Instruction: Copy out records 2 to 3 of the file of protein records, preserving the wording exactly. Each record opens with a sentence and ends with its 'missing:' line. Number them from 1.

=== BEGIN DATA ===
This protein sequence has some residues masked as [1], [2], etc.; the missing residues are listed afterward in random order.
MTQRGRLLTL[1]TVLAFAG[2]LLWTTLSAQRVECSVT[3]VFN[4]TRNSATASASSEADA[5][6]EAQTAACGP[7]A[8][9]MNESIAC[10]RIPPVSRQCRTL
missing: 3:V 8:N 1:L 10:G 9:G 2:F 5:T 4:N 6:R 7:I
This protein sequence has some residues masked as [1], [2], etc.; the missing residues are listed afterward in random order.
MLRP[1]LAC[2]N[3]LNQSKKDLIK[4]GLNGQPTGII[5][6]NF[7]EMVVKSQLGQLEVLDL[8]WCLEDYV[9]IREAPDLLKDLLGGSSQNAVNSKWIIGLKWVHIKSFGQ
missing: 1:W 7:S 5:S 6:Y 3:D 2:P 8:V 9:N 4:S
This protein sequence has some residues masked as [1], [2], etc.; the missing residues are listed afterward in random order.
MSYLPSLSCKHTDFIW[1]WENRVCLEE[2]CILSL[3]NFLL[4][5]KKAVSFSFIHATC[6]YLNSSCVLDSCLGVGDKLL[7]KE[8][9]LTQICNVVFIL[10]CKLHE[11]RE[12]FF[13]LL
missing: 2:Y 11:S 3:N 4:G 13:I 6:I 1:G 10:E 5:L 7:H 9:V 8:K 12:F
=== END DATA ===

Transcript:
This protein sequence has some residues masked as [1], [2], etc.; the missing residues are listed afterward in random order.
MLRP[1]LAC[2]N[3]LNQSKKDLIK[4]GLNGQPTGII[5][6]NF[7]EMVVKSQLGQLEVLDL[8]WCLEDYV[9]IREAPDLLKDLLGGSSQNAVNSKWIIGLKWVHIKSFGQ
missing: 1:W 7:S 5:S 6:Y 3:D 2:P 8:V 9:N 4:S
This protein sequence has some residues masked as [1], [2], etc.; the missing residues are listed afterward in random order.
MSYLPSLSCKHTDFIW[1]WENRVCLEE[2]CILSL[3]NFLL[4][5]KKAVSFSFIHATC[6]YLNSSCVLDSCLGVGDKLL[7]KE[8][9]LTQICNVVFIL[10]CKLHE[11]RE[12]FF[13]LL
missing: 2:Y 11:S 3:N 4:G 13:I 6:I 1:G 10:E 5:L 7:H 9:V 8:K 12:F